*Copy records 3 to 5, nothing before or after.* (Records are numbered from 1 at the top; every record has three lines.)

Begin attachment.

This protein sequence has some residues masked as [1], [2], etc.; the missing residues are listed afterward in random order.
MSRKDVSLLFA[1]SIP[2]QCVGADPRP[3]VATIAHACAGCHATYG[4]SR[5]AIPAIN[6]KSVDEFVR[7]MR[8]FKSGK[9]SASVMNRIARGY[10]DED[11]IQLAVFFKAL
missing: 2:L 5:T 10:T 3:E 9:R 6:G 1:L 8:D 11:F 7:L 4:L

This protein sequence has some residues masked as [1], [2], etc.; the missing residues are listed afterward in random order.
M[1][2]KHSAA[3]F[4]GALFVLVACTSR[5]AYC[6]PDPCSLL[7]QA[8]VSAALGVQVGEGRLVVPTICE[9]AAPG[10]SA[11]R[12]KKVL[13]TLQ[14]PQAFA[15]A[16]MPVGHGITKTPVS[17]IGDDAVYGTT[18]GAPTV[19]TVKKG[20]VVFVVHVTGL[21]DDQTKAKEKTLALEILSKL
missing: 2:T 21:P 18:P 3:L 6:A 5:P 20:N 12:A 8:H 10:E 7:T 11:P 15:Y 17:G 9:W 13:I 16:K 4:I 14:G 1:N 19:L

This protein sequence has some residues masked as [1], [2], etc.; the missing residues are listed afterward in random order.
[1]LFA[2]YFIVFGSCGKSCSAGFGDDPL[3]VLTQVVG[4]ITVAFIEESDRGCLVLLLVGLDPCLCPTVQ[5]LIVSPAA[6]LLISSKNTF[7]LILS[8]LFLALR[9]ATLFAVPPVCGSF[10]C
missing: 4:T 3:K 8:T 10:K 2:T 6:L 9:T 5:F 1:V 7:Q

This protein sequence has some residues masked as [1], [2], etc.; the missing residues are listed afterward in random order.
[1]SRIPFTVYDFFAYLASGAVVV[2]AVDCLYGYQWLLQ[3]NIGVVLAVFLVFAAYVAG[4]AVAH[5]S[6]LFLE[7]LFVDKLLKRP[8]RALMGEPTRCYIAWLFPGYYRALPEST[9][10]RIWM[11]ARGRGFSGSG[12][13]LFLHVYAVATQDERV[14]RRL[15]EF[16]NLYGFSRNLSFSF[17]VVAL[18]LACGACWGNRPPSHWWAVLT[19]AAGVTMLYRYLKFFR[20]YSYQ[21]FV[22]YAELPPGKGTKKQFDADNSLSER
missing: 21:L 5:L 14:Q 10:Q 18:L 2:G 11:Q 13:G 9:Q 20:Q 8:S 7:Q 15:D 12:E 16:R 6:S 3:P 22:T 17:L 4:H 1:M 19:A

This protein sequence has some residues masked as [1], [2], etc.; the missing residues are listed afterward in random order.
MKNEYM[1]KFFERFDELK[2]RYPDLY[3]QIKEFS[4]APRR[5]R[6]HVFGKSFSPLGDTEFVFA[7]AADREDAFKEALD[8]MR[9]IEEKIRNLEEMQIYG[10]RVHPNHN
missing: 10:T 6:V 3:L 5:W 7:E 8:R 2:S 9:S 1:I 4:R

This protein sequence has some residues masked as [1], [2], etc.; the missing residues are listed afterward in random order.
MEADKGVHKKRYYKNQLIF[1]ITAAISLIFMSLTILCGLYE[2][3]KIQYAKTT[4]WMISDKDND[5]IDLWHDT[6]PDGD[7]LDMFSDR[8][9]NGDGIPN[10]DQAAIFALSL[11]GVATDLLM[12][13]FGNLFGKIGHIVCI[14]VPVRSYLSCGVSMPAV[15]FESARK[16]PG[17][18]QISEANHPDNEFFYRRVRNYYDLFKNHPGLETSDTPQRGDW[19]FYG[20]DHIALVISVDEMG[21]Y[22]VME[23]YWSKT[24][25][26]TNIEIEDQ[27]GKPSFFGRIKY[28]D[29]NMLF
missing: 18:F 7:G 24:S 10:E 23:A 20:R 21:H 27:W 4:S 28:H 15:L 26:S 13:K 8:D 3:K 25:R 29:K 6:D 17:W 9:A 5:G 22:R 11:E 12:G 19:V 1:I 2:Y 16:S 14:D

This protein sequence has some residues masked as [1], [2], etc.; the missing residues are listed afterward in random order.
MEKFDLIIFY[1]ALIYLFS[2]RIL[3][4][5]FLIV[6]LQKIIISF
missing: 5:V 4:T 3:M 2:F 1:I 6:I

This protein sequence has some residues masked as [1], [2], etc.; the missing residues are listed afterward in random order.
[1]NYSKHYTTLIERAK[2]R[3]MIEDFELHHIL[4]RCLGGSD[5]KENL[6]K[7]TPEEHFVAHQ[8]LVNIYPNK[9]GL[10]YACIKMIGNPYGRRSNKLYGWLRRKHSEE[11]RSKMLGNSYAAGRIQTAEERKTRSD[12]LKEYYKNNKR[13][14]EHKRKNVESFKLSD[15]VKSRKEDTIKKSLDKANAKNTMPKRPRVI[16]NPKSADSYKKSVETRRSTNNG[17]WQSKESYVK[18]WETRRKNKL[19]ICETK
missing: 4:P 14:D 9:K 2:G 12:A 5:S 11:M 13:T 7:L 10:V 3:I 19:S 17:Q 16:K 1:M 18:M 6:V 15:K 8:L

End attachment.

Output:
This protein sequence has some residues masked as [1], [2], etc.; the missing residues are listed afterward in random order.
[1]LFA[2]YFIVFGSCGKSCSAGFGDDPL[3]VLTQVVG[4]ITVAFIEESDRGCLVLLLVGLDPCLCPTVQ[5]LIVSPAA[6]LLISSKNTF[7]LILS[8]LFLALR[9]ATLFAVPPVCGSF[10]C
missing: 4:T 3:K 8:T 10:K 2:T 6:L 9:T 5:F 1:V 7:Q

This protein sequence has some residues masked as [1], [2], etc.; the missing residues are listed afterward in random order.
[1]SRIPFTVYDFFAYLASGAVVV[2]AVDCLYGYQWLLQ[3]NIGVVLAVFLVFAAYVAG[4]AVAH[5]S[6]LFLE[7]LFVDKLLKRP[8]RALMGEPTRCYIAWLFPGYYRALPEST[9][10]RIWM[11]ARGRGFSGSG[12][13]LFLHVYAVATQDERV[14]RRL[15]EF[16]NLYGFSRNLSFSF[17]VVAL[18]LACGACWGNRPPSHWWAVLT[19]AAGVTMLYRYLKFFR[20]YSYQ[21]FV[22]YAELPPGKGTKKQFDADNSLSER
missing: 21:L 5:L 14:Q 10:Q 18:L 2:G 11:Q 13:G 9:Q 20:Q 8:S 7:Q 15:D 12:E 16:R 6:S 3:P 22:T 17:L 4:H 1:M 19:A

This protein sequence has some residues masked as [1], [2], etc.; the missing residues are listed afterward in random order.
MKNEYM[1]KFFERFDELK[2]RYPDLY[3]QIKEFS[4]APRR[5]R[6]HVFGKSFSPLGDTEFVFA[7]AADREDAFKEALD[8]MR[9]IEEKIRNLEEMQIYG[10]RVHPNHN
missing: 10:T 6:V 3:L 5:W 7:E 8:R 2:S 9:S 1:I 4:R